My doctoral research focuses on complex learning, with a focus on human capital investment (read education) of young people. I use diverse econometric, algorithmic and experimental methods to analyse how students interact with themselves, systems and technology, and the economic implications of such actions. I am especially interested in the confluence of students’ peer networks, technological innovations and non-cognitive skills, and the study of these in resource-scarce settings, i.e. Low and Middle-Income Countries. Some of the applied work that I do happens in Mexico, my home country.
In collaboration with the International Labour Organisation, we revised and proposed a new framework with which to understand young people’s aspirations as determinants of their future economic outcomes, and complements to succesful employment policies. The paper, Youth aspirations and the future of work was jointly written with Drew Gardiner and Micheline Goedhuys.
In related work, I design a video-intervention to affect aspirations of high school students in Mexico. The Randomised Controlled Trial was carried out during the 2018-2019 school year, with 45 participating schools from the Midwestern region of Mexico. We show that low-cost technological interventions, paired with a social network-driven approach, are effective policy tools to decrease information asymmetries and optimise student-decision making, through their aspirations.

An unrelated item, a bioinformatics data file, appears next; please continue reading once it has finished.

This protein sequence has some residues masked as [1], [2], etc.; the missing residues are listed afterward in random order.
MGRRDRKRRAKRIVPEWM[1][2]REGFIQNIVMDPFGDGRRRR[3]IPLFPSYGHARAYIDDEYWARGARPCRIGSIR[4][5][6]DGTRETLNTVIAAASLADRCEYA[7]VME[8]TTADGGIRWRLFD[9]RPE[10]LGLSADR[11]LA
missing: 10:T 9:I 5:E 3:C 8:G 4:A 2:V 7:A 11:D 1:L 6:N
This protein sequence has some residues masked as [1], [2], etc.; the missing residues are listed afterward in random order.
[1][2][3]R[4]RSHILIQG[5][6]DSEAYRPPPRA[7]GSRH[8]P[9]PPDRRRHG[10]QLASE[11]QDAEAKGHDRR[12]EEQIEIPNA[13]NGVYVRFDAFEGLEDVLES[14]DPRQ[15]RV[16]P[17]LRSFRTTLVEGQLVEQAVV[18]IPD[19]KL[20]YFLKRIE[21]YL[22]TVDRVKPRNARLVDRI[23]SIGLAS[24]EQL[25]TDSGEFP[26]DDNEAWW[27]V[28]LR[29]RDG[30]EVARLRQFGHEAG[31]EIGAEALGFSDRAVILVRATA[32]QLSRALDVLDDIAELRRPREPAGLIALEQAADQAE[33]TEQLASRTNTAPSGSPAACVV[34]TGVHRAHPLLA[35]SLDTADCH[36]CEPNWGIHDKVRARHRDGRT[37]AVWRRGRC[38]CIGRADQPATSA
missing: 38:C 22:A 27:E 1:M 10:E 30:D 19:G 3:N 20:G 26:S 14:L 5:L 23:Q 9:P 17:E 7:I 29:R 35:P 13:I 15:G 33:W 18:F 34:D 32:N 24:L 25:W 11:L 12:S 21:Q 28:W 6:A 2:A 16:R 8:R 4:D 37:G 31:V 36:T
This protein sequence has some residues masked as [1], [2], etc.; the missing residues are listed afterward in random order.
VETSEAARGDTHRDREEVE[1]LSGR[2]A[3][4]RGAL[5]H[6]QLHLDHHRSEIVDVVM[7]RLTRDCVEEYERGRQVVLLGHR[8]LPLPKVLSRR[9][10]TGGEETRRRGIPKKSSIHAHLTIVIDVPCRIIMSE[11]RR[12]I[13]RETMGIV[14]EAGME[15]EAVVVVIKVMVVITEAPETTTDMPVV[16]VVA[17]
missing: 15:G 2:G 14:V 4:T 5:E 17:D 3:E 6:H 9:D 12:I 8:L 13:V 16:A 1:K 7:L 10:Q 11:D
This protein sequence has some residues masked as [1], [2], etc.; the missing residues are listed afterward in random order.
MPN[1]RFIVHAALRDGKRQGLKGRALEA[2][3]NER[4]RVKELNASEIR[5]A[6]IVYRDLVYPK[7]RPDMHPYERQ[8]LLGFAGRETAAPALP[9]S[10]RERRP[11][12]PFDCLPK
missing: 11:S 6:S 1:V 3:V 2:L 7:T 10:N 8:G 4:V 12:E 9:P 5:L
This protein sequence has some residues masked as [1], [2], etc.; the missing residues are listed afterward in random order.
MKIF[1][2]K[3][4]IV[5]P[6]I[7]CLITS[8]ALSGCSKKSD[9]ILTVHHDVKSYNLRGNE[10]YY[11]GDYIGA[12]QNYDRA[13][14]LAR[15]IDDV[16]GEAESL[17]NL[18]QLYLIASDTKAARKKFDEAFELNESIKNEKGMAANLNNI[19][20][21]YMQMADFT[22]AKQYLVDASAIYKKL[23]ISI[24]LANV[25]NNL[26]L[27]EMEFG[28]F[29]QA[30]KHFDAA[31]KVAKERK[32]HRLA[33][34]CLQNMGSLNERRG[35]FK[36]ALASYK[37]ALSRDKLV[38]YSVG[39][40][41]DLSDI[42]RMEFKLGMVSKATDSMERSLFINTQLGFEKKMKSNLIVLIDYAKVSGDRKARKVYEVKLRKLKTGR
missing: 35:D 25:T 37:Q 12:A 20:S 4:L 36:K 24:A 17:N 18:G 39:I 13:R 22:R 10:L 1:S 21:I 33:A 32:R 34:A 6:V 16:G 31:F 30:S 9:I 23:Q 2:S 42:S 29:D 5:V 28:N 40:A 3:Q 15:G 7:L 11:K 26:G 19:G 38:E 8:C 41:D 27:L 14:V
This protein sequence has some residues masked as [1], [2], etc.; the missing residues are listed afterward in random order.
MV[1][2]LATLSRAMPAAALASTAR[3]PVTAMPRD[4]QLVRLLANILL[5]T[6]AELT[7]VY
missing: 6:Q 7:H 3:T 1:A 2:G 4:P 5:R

I am also interested in ethics, equity and redistribution. With Chinasa T. Okolo, we design an ethics and empathy driven approach to enable the use of Artificial Intelligence on patients in healthcare settings. You’ll find the most recent version in PDF format below. With Stefania Merone, Edwin Lock, and Simon Finster, we are currently working on understanding how exposure to self-interest & altruistic narratives and peer behaviour affects reource-rich country citizens’ willingness to donate to resource-poor countries, within the context of the COVID-19 pandemic and the Russo-Ukrainian war. You can find the pre-analysis plan for the first of two experiments online.
More recently, Ariel Procaccia, Evi Micha, Francisco Marmolejo, Edwin Lock, and Simon Finster and I developed an algorithmic mechanism to efficiently allocate scarce testing resources, thus allowing an institution to safely return to in-person activities after an epidemic. You can visit the web application for the COVID-19 Safe Education Framework for more details on the project. Alternatively, you can download the pre-analysis plan for the RCT, or visit the GitHub for the open source code for the web application. The paper Welfare-Maximizing Pooled Testing is available at arXiv.